With all of the mention of the relationship between Tesla and Marconi, I feel I should mention that Marconi was originally Tesla's assistant, and
later started on his own research, while remaining very close friends with Tesla. The book Tesla & Marconi
by David Hatcher Childress goes
into this relationship. Historically, however, this relationship was greatly clouded by the Tesla vs. Marconi supreme court case, in which Tesla sued
Marconi for patent infringement over the invention of the radio.
Another point that I want to address is the prior comment about Tesla trying to steal the invention of the light bulb from Edison. Turn of the
century (1800s-1900s) America was a very different place than it is now. Information didn't travel instantly. Not everyone had access to a
telegraph. Telephones weren't in wide usage (having only been invented in 1876, and still in the realm of wishful thinking for most people), and fax
machines and the internet weren't even a twinkle in anyone's eye. Edison was based, at the time, in Menlo Park, NJ, whereas Tesla was back and
forth between New York City and Colorado Spring, CO. The patent office was (and still is) based in Washington, DC. Tesla was an inventor, and true
electrical engineer. Edison was a businessman first, and electrical inventor second. While Tesla actually did inevnt the light bulb first, Edison
made it to the patent office first, and thus was given the first patent on the light bulb, thusly making him the credited inventor. What Edison can
be credited with, as far as the light bulb however, is that he invented the first commercially available design for the light bulb. Even the
Wikipedia page on Edison
states this fact (though it leaves out the fact that Tesla invented the light
bulb before him), stating that 8 other inventors had actually created less efficient designs before Edison (as mentioned before, Tesla is not
mentioned among those inventors). In fairness, the article does also state that Tesla had invented several more radical ideas for electric
incadescent light, including a means to light a wireless bulb, and a single connection bulb (requiring only one wire, and not two [positive and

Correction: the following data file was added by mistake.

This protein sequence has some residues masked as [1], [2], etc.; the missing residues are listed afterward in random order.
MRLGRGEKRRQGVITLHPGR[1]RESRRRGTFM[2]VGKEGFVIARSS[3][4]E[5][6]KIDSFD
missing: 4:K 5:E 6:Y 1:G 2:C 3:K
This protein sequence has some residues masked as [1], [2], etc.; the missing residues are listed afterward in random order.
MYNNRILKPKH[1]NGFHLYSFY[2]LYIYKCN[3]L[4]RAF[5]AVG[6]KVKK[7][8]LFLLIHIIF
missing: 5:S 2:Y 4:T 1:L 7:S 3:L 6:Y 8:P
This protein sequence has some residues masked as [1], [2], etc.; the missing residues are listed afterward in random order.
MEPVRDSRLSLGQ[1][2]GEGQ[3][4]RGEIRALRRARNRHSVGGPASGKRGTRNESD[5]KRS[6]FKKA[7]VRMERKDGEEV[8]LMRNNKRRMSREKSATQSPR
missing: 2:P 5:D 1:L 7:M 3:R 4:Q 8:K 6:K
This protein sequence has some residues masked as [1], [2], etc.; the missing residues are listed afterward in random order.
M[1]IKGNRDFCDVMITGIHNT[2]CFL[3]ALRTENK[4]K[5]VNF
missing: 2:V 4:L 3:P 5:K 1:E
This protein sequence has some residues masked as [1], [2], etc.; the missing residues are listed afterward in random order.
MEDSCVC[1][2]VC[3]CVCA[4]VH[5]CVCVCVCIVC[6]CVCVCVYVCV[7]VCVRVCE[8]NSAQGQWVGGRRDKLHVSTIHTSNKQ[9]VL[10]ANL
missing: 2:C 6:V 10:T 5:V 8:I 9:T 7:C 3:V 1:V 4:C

negative], as all current incadescent light bulbs require. The article does also credit Tesla with the invention of flourescent lighting (which is
quickly becoming the standard, as more people are worried about energy efficiency).
At the moment, I am unable to find sufficient data to make a comparison as to who invented it first. I will keep looking.
One of the things certainly in Tesla's credit as far as lighting goes (or many of his other inventions goes) is Tesla's incredible ability to
maximize efficiency of electrical devices. This can be seen in Tesla's invention of flourescent lighting (which uses roughly 1/10th the power to
produce the same amount of light (the reason my entire house is lit with flourescents, as well as why almost every commercial building is lit with
flourescents), the Tesla Bladeless Turbine (which is 10 times more efficient than current turbines, but, for some unknown reason, is still not in wide
usage), and AC power, which revolutionized industry, especially after the invention of the AC electric motor, as it can provide a greater electric
charge over much longer distances.
There is no disputing that Tesla was an incredible inventor, and is responsible for much of the foundation for our current, electrically advanced
Even with all speculation surrounding his later career and death aside, Tesla was most certainly one of the most influential figures in the creation
of the modern world.